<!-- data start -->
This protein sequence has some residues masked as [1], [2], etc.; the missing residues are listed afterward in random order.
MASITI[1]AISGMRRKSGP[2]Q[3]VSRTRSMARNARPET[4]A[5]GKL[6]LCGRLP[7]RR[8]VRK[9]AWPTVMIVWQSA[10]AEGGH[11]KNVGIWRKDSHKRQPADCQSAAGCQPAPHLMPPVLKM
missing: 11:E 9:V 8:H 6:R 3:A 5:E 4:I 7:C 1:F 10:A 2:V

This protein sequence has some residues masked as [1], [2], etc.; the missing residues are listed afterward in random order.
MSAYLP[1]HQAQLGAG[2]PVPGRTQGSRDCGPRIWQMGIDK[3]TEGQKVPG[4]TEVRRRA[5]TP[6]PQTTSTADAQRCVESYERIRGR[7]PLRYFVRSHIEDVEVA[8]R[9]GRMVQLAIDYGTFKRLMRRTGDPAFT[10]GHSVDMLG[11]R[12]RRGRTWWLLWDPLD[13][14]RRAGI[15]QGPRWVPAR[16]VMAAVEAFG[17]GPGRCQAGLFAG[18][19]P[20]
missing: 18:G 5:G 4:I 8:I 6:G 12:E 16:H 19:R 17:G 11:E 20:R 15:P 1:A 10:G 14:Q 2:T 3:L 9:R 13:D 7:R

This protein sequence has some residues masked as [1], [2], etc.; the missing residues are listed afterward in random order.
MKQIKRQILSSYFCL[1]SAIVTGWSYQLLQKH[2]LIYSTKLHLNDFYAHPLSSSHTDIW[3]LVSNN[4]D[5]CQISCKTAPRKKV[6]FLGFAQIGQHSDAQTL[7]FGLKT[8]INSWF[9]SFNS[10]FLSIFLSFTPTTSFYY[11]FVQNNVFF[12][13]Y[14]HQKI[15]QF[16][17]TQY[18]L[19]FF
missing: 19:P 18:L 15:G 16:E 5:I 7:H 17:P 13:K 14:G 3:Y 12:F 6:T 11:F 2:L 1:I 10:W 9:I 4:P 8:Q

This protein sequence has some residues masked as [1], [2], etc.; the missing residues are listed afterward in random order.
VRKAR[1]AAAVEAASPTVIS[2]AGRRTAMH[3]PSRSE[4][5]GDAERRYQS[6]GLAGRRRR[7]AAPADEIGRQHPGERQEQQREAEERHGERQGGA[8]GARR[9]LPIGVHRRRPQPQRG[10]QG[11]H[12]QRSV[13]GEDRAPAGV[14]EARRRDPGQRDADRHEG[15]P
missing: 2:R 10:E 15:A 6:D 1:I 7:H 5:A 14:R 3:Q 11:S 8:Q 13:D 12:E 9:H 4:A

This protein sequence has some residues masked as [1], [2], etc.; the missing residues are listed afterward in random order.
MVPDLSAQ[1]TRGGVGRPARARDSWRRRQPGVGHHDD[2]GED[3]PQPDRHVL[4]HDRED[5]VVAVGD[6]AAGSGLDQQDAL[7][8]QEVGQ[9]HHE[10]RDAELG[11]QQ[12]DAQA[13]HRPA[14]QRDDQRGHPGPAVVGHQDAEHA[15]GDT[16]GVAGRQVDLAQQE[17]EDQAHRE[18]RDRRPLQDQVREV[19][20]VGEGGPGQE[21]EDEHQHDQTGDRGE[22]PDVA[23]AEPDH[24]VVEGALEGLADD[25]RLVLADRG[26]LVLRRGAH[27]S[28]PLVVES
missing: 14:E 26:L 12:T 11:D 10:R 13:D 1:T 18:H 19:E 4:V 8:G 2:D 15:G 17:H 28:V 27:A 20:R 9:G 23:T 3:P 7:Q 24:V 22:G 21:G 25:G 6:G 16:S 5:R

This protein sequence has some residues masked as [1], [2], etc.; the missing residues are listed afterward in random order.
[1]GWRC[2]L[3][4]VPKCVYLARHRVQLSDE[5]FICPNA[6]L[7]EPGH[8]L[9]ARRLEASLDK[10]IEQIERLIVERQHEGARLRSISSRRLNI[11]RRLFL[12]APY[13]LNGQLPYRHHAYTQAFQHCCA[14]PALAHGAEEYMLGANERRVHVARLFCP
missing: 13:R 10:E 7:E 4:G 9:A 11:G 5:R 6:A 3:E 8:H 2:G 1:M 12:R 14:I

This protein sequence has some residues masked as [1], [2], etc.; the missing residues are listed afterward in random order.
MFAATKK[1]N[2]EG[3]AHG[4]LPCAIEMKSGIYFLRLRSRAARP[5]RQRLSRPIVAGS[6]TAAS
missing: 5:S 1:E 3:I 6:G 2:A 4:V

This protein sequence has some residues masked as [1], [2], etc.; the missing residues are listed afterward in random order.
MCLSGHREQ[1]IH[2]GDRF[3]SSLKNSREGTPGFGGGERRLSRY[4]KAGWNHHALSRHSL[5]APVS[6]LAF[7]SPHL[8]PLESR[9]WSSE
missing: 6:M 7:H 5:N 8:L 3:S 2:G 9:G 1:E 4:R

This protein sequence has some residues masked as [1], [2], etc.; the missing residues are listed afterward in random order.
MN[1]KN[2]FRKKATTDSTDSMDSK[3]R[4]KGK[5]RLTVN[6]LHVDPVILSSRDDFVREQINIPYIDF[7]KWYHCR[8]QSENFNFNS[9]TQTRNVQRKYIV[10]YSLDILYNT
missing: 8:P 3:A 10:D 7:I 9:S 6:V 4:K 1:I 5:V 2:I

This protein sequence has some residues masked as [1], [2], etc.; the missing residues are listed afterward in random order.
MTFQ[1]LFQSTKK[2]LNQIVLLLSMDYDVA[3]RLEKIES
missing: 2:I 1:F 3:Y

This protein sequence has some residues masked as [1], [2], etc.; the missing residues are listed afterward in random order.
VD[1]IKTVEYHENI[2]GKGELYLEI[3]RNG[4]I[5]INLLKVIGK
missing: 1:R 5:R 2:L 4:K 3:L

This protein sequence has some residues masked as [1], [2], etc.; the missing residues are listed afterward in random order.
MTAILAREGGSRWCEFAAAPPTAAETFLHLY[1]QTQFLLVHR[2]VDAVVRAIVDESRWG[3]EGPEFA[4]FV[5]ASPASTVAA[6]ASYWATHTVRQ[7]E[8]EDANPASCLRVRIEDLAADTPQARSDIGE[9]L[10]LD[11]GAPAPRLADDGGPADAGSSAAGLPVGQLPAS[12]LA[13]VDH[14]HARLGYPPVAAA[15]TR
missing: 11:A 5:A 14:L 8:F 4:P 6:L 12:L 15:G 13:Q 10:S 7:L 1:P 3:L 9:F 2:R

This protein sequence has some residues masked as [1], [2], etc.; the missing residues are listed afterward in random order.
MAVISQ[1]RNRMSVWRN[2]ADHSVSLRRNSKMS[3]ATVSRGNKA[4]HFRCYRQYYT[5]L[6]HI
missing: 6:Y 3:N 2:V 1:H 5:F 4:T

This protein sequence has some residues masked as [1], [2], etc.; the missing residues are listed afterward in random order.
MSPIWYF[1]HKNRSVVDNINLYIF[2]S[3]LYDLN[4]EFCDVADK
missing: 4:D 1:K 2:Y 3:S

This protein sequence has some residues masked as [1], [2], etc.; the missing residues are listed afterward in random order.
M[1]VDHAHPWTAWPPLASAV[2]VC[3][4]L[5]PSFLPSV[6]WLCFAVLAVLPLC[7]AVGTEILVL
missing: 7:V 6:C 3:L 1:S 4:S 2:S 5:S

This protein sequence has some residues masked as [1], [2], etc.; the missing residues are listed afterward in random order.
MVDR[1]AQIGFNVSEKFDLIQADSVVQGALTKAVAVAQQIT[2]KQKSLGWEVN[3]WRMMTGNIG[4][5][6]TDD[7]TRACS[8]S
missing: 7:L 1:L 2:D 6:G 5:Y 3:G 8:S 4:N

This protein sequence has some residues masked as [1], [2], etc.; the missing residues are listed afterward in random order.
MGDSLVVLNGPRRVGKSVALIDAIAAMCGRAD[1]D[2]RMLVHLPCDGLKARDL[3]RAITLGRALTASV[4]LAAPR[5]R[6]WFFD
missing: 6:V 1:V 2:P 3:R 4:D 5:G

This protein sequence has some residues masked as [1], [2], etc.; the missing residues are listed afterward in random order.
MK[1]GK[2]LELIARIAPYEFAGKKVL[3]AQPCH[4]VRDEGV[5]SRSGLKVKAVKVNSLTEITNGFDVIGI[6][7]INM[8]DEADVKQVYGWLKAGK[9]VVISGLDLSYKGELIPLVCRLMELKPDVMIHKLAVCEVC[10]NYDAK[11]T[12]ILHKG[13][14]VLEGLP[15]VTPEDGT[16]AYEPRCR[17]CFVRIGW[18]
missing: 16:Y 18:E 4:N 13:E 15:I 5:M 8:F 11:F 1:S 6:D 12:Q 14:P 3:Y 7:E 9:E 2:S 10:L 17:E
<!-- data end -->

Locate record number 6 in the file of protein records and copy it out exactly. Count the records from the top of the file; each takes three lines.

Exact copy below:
This protein sequence has some residues masked as [1], [2], etc.; the missing residues are listed afterward in random order.
[1]GWRC[2]L[3][4]VPKCVYLARHRVQLSDE[5]FICPNA[6]L[7]EPGH[8]L[9]ARRLEASLDK[10]IEQIERLIVERQHEGARLRSISSRRLNI[11]RRLFL[12]APY[13]LNGQLPYRHHAYTQAFQHCCA[14]PALAHGAEEYMLGANERRVHVARLFCP
missing: 13:R 10:E 7:E 4:G 9:A 11:G 5:R 6:A 3:E 8:H 2:G 1:M 12:R 14:I